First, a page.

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"cvs [commit aborted]: cannot commit files as 'root'"

From: Lenny Foner
Subject: "cvs [commit aborted]: cannot commit files as 'root'"
Date: Sun, 8 Jul 2001 16:00:55 -0400 (EDT)

    Date: Sun, 8 Jul 2001 15:26:59 -0400 (EDT)
    From: address@hidden (Larry Jones)

    Matthew Von-Maszewski writes:
    > cvs [commit aborted]: cannot commit files as 'root'
    > Is this an intended security feature ... or am I just being stupid again?

    It's an intended feature, but it has more to do with maintaining
    accountability than security.  Since root is usually a shared account,
    CVS won't allow you to commit as root unless it can figure out who you
    really are.  Logging in as yourself and then su'ing to root will usually
    allow CVS to figure out who you are, logging in as root won't.  If
    you're sure you want to be able to commit as root, see CVS_BADROOT in

You know, given how often people ask this question, maybe some
paragraph of your response here should be put INTO THE ERROR

Yeah, I know, I know, everyone will say "that's why you're supposed
to read the manual!", but it's obvious that either (a) people aren't
reading it well enough, or (b) it's a little too buried.

So why not actually spell the entire thing out in the message?  It's
not like brevity is required in these things.  I'd say you should just
take everything after the first sentence above (e.g., starting at
"Since root is usually...") and just add it to the error message.

If that were done, some large percentage of FAQs would stop being

If that were done to many of the other common screwups, many more
people could also be instantly enlightened, instead of asking the
list.  It speeds them up (they don't have to (a) try to find the
message in th emanual, or (b) compose a message, send it, and wait for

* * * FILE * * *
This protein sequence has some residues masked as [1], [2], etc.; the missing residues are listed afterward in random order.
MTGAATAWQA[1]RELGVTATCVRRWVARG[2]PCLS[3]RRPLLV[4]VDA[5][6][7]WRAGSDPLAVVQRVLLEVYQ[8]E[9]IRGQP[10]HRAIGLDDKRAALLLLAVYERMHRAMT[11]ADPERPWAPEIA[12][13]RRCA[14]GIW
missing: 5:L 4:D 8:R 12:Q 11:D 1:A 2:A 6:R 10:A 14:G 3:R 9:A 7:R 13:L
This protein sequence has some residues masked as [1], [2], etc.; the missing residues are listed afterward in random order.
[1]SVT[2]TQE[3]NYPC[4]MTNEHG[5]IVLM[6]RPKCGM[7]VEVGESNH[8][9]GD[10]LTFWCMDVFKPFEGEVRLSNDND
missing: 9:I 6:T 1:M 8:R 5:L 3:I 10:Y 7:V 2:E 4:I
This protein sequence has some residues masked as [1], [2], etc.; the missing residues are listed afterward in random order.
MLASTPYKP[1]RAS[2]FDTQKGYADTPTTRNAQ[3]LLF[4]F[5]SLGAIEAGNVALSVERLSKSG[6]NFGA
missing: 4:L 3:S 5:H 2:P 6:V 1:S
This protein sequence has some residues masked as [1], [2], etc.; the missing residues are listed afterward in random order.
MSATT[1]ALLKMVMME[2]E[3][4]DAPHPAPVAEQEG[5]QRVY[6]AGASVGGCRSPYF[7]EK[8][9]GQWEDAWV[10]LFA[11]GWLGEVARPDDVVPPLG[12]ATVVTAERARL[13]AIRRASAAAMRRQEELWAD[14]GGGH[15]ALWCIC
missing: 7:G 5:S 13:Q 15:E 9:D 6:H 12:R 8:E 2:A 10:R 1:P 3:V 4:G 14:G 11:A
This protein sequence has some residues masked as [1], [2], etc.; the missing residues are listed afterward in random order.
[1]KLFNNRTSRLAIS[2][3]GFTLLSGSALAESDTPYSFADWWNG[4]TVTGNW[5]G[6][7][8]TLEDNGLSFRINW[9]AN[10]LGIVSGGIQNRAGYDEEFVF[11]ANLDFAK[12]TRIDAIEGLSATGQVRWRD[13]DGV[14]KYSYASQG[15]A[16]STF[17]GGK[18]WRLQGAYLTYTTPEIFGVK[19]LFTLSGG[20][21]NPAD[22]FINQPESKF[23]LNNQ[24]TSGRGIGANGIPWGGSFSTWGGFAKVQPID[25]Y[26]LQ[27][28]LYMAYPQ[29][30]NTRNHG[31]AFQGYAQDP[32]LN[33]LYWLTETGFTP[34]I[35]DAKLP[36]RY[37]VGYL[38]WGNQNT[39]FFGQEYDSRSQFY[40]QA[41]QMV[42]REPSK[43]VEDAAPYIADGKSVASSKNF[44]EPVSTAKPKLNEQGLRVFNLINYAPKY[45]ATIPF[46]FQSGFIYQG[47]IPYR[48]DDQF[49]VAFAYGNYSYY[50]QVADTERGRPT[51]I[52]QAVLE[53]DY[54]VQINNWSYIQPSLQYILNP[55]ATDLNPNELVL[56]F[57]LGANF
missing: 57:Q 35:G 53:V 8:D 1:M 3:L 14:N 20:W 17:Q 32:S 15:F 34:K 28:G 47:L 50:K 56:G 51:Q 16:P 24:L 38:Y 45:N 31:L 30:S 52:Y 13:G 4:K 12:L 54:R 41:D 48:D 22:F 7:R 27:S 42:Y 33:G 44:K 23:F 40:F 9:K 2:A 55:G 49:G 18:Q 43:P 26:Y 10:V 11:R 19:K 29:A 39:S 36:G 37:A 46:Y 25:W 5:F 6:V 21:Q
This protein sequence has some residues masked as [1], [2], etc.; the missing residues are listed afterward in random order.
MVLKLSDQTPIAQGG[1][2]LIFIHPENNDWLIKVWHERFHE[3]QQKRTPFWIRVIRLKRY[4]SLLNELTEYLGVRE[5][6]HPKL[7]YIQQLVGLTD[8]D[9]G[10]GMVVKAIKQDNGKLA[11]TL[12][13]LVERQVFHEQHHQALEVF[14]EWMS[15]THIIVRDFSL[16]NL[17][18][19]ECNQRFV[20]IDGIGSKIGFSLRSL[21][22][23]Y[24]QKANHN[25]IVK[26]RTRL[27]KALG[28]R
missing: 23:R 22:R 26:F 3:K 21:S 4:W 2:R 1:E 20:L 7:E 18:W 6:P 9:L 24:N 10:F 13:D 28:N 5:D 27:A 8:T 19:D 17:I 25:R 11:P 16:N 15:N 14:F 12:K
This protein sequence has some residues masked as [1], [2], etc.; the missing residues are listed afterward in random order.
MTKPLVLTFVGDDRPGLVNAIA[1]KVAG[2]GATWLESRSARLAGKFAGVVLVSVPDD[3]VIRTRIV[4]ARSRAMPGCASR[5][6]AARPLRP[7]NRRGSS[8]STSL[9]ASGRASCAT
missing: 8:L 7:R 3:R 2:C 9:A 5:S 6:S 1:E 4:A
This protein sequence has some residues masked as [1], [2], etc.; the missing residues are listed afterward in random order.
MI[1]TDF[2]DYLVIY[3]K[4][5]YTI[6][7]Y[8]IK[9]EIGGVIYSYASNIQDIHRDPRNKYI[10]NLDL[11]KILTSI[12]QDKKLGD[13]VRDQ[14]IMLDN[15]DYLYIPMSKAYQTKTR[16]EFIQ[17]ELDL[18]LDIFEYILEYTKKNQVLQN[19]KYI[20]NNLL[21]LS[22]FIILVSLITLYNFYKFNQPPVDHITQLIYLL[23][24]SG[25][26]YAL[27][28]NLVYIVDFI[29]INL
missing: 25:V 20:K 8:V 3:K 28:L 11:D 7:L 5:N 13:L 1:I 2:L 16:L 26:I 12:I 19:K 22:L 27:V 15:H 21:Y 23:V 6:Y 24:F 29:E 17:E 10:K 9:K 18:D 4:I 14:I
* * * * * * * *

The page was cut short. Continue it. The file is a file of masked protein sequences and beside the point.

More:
a reply), and it might even make life easier for people who are using
CVS whose native language isn't English and who aren't using some
localized copy---after all, the more explanation there is, the more
likely that some subportion of it will be intelligible enough that the
user will understand it.  [My favorite example of this---and it's even
for a native English speaker!---is the compiler error message saying
"FOO is multiply defined", which invariably causes some subset of
those reading it to say, "What in the world does multiplication have
to do with what I"m doing?"  It -should- say, "FOO is defined more
than once" or "FOO is defined multiple times"---just a teeny bit of
additional prose can do wonders.]

My basic point here is that, industry-wide, far too many error
messages are far too terse.  They should include paragraphs of prose,
pointers to manual sections, URLs for further clarification---and
probably all -three- of them.  Why not?  After all, we're no longer
using 300 baud teletypes where a long error message takes a minute to
sit through.  Nor does it matter if the executable is 10K larger
because the error messages actually tell you what's wrong---not in an
era of 1G OS's and 10M applications...

Thanks for listening...

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